Movie Review: Kate

Netflix's action flick has a good lead and memorable sequences, but drags when the fighting stops.


“Kate,” a serviceable action flick from visual effects specialist Cedric Nicolas-Troyan, is a good movie that easily could’ve been very good.

Nicolas-Troyan created digital effects for the horror spectacle “The Ring,” as well as entries in the “Pirates of the Caribbean” franchise; his only feature directorial credit is “The Huntsman: Winter’s War” (a job he was given after working on effects for “Snow White and the Huntsman.”)

The effects-heavy set pieces are breathtaking. The scenes in between are not.

Mary Elizabeth Winstead plays the title character, an elite assassin raised from childhood by a mysterious yet loving underworld figure (Woody Harrelson). She’s looking to get out of the business — aren’t they all, in these movies? — but, alas, she finds herself dosed with a fatal poison just before her last big hit.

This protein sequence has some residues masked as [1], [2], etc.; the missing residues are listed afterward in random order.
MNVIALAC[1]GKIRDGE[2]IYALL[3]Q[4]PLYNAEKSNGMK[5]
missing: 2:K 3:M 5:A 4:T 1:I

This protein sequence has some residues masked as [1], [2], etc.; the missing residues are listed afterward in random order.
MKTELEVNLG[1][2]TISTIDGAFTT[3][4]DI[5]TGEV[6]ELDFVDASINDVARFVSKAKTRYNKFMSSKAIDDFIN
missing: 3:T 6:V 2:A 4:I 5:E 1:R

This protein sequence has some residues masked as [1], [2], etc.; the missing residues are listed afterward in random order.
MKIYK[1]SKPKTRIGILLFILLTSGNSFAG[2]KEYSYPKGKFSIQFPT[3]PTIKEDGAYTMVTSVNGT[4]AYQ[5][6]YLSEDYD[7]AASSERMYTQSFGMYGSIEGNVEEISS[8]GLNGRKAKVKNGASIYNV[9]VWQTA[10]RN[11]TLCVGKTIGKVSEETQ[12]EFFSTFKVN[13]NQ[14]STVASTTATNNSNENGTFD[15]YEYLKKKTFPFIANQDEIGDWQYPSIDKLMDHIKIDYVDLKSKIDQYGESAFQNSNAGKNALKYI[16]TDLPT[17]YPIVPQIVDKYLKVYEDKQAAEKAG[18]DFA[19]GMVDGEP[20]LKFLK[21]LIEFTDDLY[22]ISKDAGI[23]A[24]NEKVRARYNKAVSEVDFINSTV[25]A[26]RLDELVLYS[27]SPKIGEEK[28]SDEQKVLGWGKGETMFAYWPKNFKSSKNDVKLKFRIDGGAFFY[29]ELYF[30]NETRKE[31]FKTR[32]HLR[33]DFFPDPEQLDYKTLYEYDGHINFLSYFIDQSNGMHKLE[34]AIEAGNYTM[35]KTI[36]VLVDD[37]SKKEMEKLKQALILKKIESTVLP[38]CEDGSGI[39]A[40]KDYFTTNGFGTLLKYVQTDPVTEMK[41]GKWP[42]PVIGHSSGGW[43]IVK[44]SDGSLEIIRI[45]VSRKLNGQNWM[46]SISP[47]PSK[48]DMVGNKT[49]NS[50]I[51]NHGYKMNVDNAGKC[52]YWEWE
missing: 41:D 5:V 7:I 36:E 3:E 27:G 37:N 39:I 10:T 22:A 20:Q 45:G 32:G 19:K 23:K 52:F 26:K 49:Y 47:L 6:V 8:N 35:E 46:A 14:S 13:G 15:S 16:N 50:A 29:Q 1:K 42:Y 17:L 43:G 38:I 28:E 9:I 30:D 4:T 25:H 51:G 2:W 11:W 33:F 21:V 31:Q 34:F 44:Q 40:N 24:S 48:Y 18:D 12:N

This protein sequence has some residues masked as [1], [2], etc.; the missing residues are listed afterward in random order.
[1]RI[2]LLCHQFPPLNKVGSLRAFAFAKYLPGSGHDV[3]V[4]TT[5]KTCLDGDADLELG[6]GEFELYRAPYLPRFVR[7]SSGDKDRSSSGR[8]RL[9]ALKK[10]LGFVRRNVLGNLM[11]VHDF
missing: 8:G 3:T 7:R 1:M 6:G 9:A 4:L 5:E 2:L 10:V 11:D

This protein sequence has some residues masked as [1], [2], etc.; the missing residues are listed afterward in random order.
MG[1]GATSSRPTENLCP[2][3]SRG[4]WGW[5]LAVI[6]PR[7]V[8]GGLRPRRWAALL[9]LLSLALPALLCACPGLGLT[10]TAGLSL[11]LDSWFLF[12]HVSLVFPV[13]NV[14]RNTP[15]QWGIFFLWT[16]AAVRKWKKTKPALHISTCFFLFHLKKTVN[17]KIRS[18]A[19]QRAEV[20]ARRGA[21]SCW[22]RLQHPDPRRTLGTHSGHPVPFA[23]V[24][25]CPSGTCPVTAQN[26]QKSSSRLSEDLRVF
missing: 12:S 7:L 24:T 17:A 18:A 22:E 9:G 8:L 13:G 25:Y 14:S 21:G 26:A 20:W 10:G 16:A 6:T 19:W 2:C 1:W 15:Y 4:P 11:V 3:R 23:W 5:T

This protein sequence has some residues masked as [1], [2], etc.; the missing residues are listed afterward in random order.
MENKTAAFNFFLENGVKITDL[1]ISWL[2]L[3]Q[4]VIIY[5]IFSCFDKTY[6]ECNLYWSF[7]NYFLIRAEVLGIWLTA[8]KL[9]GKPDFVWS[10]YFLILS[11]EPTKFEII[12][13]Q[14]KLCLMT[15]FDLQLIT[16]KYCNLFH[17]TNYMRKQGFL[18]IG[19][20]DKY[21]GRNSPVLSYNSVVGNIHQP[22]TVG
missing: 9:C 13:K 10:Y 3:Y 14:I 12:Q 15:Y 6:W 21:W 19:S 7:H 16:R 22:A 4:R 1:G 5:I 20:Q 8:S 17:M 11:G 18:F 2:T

Eager for revenge and freed from the need to care about her future, Kate goes on a rampage through Tokyo, searching for the elite yakuza bosses tied up in her poisoning. She’ll end up paired with Ani (Miku Patricia Martineau), a neglected teen family member of some of the baddies; the pairing has promise, until a violent link between the two is revealed.

There are sequences in “Kate” that are very memorable: A car chase is vibrant and exciting, something that shouldn’t really be possible after 125 years of cinematic car chases. The fight sequences are also impressive, partly due to smart choreography and partly due to a great, grounded performance by Winstead. (If you wanted more of her character in “Birds of Prey,” as I did, here you go.)

But Nicolas-Troyan either can’t or won’t show the same care to scenes of dialogue that he does to scenes of flying bullets and crashing cars. Once Ani shows up, things really begin to drag; by the time “Kate” reached its conclusion, I had lost interest.

If you recall the memorable chunk of “Kill Bill vol. 1” that pitted the Bride against O-Ren Ishii, you’ve got the idea of “Kate.” Of course, “Kill Bill” was well-directed and witty — and that one sequence wasn’t expected to carry an entire film.

The bottom line, I’d say, is that you should feel free to watch “Kate,” but you might as well just re-watch “Kill Bill.”

My Rating: 5/10

“Kate” is now streaming on Netflix.

Categories: Sean Collier’s Popcorn for Dinner